12. VAT number

  • A VAT number is an exclusive identification code issued by tax authorities to businesses for the purpose of monitoring and handling their Value Added Tax (VAT) responsibilities. This number is utilized for tax reporting, invoicing, and facilitating cross-border trade, particularly within the European Union and certain other regions that implement a VAT system.

13. VAT rate

  • Various goods and services can be subject to different Value Added Tax (VAT) rates, typically classified as standard, reduced, or zero-rated, each corresponding to a distinct VAT percentage. Having a clear grasp of the relevant VAT rate for your specific products or services is essential for precise tax calculations. You can read more about different valid VAT rates in our previous blog posts.

14. VAT registration

  • VAT registration is the formal procedure through which a business or individual officially registers with the government as a Value Added Tax (VAT) taxpayer. Upon registration, they gain the legal authority to levy VAT on taxable goods and services they offer and are usually entitled to reclaim VAT paid on business-related expenditures. This registration is pivotal for adhering to tax regulations and facilitating the accurate reporting and remittance of VAT to tax authorities.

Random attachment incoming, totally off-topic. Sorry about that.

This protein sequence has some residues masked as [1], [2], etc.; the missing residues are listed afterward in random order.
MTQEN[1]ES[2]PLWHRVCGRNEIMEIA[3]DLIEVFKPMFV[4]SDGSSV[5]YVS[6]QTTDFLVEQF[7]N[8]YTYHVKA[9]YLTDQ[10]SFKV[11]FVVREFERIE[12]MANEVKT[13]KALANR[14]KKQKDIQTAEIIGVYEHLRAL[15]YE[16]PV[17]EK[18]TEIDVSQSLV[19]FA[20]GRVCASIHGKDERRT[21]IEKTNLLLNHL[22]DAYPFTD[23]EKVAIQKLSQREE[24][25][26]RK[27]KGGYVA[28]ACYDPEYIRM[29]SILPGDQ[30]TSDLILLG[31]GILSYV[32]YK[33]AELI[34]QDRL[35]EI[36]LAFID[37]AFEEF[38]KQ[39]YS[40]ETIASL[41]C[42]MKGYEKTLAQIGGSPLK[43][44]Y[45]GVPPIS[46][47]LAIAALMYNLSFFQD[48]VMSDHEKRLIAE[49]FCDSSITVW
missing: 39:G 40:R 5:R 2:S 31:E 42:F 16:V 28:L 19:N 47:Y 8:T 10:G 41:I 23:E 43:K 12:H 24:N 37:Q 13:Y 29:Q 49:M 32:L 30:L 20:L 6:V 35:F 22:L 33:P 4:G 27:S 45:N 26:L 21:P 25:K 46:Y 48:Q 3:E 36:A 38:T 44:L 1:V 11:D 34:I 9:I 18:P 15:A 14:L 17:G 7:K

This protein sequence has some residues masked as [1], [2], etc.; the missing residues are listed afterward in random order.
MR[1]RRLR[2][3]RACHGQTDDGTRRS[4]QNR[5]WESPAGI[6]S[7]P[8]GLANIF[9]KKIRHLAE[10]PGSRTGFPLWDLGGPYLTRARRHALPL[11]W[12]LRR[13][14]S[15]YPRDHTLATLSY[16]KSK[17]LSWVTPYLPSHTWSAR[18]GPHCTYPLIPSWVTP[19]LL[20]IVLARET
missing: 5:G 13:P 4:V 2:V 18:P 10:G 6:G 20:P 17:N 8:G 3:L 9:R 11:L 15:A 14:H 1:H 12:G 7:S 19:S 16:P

15. VAT return

  • A VAT return is a regular report that businesses provide to tax authorities, offering a summary of the Value Added Tax (VAT) accumulated on sales and disbursed on purchases within a specified timeframe. This report aids in ascertaining the VAT amount payable to the government or eligible for reimbursement.